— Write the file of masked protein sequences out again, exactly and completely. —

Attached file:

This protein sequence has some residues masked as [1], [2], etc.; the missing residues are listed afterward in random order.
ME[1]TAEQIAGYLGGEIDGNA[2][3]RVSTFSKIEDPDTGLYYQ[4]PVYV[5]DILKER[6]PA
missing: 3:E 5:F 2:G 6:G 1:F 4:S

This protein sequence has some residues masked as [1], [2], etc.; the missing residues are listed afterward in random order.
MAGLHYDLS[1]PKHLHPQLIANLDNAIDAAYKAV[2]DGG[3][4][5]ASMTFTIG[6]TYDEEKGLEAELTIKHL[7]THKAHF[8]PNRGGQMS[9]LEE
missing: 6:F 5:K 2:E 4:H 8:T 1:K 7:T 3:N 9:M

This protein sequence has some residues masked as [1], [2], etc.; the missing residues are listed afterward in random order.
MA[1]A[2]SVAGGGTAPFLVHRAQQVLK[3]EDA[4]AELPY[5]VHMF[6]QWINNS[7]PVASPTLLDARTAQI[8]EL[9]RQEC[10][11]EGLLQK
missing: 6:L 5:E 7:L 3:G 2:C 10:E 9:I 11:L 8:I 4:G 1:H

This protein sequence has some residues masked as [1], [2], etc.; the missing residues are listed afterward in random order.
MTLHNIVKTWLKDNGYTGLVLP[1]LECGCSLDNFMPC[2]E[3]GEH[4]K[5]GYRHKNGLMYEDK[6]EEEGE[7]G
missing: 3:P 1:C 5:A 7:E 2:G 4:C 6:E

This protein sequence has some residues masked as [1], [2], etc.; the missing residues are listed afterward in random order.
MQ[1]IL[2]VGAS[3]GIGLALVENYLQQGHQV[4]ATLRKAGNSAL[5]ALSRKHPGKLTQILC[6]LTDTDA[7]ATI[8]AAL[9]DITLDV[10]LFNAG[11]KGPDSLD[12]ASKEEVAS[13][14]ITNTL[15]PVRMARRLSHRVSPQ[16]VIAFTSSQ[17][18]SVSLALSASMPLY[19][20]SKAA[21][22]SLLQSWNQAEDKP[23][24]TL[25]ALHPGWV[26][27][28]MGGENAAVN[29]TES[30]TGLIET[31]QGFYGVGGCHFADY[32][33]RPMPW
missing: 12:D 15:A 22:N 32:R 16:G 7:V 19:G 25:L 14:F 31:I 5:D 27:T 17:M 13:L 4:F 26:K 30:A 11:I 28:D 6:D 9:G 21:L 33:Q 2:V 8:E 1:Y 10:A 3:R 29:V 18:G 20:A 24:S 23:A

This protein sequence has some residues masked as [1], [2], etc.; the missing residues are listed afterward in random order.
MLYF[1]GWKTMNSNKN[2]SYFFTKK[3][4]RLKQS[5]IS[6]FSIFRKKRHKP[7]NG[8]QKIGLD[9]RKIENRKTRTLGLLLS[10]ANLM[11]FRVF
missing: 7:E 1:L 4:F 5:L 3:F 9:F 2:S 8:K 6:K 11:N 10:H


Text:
This protein sequence has some residues masked as [1], [2], etc.; the missing residues are listed afterward in random order.
ME[1]TAEQIAGYLGGEIDGNA[2][3]RVSTFSKIEDPDTGLYYQ[4]PVYV[5]DILKER[6]PA
missing: 3:E 5:F 2:G 6:G 1:F 4:S

This protein sequence has some residues masked as [1], [2], etc.; the missing residues are listed afterward in random order.
MAGLHYDLS[1]PKHLHPQLIANLDNAIDAAYKAV[2]DGG[3][4][5]ASMTFTIG[6]TYDEEKGLEAELTIKHL[7]THKAHF[8]PNRGGQMS[9]LEE
missing: 6:F 5:K 2:E 4:H 8:T 1:K 7:T 3:N 9:M

This protein sequence has some residues masked as [1], [2], etc.; the missing residues are listed afterward in random order.
MA[1]A[2]SVAGGGTAPFLVHRAQQVLK[3]EDA[4]AELPY[5]VHMF[6]QWINNS[7]PVASPTLLDARTAQI[8]EL[9]RQEC[10][11]EGLLQK
missing: 6:L 5:E 7:L 3:G 2:C 10:E 9:I 11:L 8:I 4:G 1:H

This protein sequence has some residues masked as [1], [2], etc.; the missing residues are listed afterward in random order.
MTLHNIVKTWLKDNGYTGLVLP[1]LECGCSLDNFMPC[2]E[3]GEH[4]K[5]GYRHKNGLMYEDK[6]EEEGE[7]G
missing: 3:P 1:C 5:A 7:E 2:G 4:C 6:E

This protein sequence has some residues masked as [1], [2], etc.; the missing residues are listed afterward in random order.
MQ[1]IL[2]VGAS[3]GIGLALVENYLQQGHQV[4]ATLRKAGNSAL[5]ALSRKHPGKLTQILC[6]LTDTDA[7]ATI[8]AAL[9]DITLDV[10]LFNAG[11]KGPDSLD[12]ASKEEVAS[13][14]ITNTL[15]PVRMARRLSHRVSPQ[16]VIAFTSSQ[17][18]SVSLALSASMPLY[19][20]SKAA[21][22]SLLQSWNQAEDKP[23][24]TL[25]ALHPGWV[26][27][28]MGGENAAVN[29]TES[30]TGLIET[31]QGFYGVGGCHFADY[32][33]RPMPW
missing: 12:D 15:A 22:N 32:R 16:G 7:V 19:G 25:L 14:F 31:I 5:D 27:T 17:M 13:L 4:F 26:K 30:A 11:I 28:D 6:D 9:G 21:L 33:Q 2:V 8:E 1:Y 10:A 3:R 29:V 18:G 20:A 24:S 23:A

This protein sequence has some residues masked as [1], [2], etc.; the missing residues are listed afterward in random order.
MLYF[1]GWKTMNSNKN[2]SYFFTKK[3][4]RLKQS[5]IS[6]FSIFRKKRHKP[7]NG[8]QKIGLD[9]RKIENRKTRTLGLLLS[10]ANLM[11]FRVF
missing: 7:E 1:L 4:F 5:L 3:F 9:F 2:S 8:K 6:K 11:N 10:H